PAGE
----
Monday, September 2, 2013

Game Review: ROFL

Cryptozoic Games, the publishers behind the World of Warcraft collectible card game and Penny Arcade: Rumble in R’leyh, brings us the new “party game of mix-communication” called ROFL. ROFL is created by John Kovalic, the mind behind the go-to party game Apples to Apples. I had a chance to give ROFL a good playthrough recently. So does it hold up against my other favorite party games like Apples to Apples, Dixit, and Scruples? Let’s break it down...

Presentation and Unboxing:

Yes... That's Gilly the Perky Goth on the box!
The first thing I noticed when I opened up the cardboard package in which ROFL arrived is a colorful little orange and yellow box covered in artwork from Kovalic himself. As a fan of Kovalic’s other work on Dork Tower and Munchkin, this made me extremely happy but I suppose milage may vary if you’re not a fan of John’s cartoony style.

Compacted inside this fairly small game box is everything you need to play the game... and I mean everything! It comes with a game board, a set of 175 cards, a package of cardboard counters, plastic player pieces, an hourglass timer, and enough dry erase boards and erasable markers for up to seven players. Oh... and it has a rulebook. I suppose you kind of need a rulebook. And, as a bonus for people who are a little anal about their games, the pieces fit easily back into the box. Heck! It even comes with a tiny baggie for the player pieces! Score!

But how does it play?

Gameplay Basics:

As the title suggests, the basic gist of ROFL is based on text and internet lingo. ROFL, OMG, JK, TTFN, THX... you get the picture. Starting with that as a base, ROFL is a spiritual successor to classic games like Charades and Pictionary. It’s a guessing game but, instead of one player trying to get the rest of the group to guess, it’s actually flipped the other way ‘round.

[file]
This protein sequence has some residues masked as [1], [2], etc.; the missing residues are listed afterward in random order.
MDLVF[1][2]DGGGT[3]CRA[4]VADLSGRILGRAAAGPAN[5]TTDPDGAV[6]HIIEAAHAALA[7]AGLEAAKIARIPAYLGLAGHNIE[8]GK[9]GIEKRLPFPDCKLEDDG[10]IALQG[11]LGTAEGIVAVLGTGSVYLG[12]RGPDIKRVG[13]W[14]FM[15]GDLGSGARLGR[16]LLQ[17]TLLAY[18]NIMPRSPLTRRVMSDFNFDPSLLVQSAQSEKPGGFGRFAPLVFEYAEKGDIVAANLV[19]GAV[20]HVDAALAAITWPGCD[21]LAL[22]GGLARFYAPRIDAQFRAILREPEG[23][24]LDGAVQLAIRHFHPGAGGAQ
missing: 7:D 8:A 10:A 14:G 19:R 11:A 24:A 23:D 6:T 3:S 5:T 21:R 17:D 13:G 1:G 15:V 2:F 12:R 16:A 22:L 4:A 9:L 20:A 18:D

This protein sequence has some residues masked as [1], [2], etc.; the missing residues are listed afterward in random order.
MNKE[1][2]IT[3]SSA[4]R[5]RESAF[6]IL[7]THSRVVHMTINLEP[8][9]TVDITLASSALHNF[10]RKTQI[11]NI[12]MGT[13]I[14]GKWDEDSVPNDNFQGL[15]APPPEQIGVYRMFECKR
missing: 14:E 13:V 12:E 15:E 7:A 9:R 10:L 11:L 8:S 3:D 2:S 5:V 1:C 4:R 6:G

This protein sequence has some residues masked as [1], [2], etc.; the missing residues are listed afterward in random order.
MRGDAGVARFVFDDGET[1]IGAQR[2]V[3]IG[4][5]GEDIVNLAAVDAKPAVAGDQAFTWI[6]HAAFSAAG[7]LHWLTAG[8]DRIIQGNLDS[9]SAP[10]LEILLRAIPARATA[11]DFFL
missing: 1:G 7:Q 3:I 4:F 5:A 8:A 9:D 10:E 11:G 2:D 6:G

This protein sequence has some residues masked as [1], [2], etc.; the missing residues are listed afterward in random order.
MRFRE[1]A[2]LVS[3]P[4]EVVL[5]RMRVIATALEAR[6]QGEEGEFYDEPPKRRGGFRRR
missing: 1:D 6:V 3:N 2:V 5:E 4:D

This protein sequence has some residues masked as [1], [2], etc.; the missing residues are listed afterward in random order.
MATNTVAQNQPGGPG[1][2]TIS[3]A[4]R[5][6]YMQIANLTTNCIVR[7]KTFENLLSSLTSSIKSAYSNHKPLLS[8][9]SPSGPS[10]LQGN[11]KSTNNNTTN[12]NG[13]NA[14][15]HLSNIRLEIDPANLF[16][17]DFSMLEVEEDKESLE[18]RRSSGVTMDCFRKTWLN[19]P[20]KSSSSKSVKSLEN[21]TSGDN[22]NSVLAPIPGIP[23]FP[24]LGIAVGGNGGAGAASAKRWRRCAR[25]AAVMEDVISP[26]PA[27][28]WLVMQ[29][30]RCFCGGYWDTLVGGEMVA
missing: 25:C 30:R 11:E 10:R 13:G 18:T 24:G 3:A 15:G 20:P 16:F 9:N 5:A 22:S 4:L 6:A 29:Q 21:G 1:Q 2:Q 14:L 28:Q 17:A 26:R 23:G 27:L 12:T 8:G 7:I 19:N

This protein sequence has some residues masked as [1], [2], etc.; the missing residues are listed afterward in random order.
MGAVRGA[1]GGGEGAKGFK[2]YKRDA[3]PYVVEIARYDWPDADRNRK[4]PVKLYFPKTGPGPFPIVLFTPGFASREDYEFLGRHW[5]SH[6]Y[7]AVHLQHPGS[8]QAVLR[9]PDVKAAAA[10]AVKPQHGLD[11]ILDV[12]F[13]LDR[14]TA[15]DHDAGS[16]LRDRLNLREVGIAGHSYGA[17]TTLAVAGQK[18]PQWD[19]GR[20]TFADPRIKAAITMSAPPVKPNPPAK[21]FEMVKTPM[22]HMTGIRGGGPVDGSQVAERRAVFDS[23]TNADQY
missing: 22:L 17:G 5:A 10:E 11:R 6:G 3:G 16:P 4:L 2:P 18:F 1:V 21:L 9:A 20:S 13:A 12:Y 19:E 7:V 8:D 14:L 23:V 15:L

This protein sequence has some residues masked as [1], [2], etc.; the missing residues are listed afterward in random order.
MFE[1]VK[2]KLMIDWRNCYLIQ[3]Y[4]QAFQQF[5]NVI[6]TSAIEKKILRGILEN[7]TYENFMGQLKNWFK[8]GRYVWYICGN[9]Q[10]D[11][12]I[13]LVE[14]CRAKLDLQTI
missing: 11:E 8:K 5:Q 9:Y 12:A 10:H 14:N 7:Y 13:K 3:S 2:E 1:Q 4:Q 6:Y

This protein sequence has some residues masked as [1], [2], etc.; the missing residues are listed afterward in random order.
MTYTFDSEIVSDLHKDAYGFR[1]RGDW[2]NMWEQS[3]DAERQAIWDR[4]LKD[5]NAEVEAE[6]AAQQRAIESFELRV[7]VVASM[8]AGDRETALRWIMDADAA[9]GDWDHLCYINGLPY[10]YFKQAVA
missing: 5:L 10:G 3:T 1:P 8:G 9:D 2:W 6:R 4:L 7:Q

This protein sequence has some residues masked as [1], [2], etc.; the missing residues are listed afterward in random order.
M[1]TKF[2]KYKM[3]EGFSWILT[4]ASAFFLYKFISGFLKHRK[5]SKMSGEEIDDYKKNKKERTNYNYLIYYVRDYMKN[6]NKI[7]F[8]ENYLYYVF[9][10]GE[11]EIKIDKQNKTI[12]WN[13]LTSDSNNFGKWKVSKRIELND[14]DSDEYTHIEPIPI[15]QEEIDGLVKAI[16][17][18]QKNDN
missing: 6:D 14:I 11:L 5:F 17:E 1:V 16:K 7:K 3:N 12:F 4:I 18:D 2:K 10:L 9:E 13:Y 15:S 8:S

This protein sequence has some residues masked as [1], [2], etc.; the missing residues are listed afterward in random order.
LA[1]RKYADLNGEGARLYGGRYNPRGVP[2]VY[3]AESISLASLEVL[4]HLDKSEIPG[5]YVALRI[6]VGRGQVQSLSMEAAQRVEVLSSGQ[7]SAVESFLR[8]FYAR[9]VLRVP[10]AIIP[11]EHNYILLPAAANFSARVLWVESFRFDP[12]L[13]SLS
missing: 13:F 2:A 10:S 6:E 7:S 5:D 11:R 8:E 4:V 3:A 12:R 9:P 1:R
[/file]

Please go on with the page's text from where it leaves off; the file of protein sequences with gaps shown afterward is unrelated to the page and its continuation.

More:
A gameplay turn goes as such. A player, appropriately called the guesser, draws a card. These cards each have a phrase, quote, or saying on them with a corresponding category like music, movies, books, etc. Without looking at the card, the guesser shows the phrase to the other players who then simply tell the guesser the category. Those players then have 30 seconds to write down any combination of letters and symbols to convey that phrase back to the guesser. The catch is that this has to be done in as few letters/symbols as possible, hence the text lingo aspect. After they’ve written their shortened phrases, the players place their pieces on the game board to indicate in which order they’d like the guesser to guess their phrases. Then, starting with whichever player placed their piece on the lowest number on the game board, the guesser gets 30 seconds each to try and guess the phrase. If he doesn’t, gameplay continues on to the next player until the guesser either guesses (or doesn’t) the phrase. Once the guesser guesses, points are tallied based on where the pieces were on the board.

Gameplay sounds simple enough. It does sound like a party game in that it’s casual and easy to explain. Now to actually try it out...


As a father, most of my casual gameplay is done with my family. This is great for play testing since I get a group of players from across different ages. My first night of ROFL gameplay was with 5 players ranging from 9-39. (I’ll let you guess where I fall in that group.) Of course, the rules for ROFL recommend that it is for ages 13+ but I’m just a rebel like that.